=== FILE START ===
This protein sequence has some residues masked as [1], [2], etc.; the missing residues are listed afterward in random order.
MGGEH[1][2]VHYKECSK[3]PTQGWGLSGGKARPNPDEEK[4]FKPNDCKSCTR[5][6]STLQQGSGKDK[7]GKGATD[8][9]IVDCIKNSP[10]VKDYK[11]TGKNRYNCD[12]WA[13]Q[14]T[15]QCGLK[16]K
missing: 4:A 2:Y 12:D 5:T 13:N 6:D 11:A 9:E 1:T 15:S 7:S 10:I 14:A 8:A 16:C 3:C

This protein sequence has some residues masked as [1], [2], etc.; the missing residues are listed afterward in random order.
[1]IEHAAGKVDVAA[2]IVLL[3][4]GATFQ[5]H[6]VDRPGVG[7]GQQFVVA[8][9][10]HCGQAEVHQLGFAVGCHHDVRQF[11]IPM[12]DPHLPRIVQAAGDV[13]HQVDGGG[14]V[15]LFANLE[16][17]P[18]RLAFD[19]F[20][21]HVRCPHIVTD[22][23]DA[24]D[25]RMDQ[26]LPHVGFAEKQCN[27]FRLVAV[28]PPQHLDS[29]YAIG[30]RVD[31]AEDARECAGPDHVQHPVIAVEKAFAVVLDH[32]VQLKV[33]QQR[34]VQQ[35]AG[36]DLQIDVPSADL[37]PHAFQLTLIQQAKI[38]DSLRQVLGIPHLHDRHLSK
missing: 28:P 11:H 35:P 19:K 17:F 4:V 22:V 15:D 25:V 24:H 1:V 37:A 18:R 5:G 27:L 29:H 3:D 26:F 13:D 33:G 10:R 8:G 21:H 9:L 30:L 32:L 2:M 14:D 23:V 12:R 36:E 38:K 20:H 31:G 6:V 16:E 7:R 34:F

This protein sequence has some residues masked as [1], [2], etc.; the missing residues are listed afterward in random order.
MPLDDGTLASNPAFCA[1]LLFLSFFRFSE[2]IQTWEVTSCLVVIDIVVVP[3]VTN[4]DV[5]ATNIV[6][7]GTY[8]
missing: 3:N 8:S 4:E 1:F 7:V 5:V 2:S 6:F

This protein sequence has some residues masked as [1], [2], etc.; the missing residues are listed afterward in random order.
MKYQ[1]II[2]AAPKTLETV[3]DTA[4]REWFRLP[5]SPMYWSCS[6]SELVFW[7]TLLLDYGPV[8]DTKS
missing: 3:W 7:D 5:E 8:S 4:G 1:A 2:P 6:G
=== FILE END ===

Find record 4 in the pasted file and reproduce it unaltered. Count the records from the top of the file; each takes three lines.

This protein sequence has some residues masked as [1], [2], etc.; the missing residues are listed afterward in random order.
MKYQ[1]II[2]AAPKTLETV[3]DTA[4]REWFRLP[5]SPMYWSCS[6]SELVFW[7]TLLLDYGPV[8]DTKS
missing: 3:W 7:D 5:E 8:S 4:G 1:A 2:P 6:G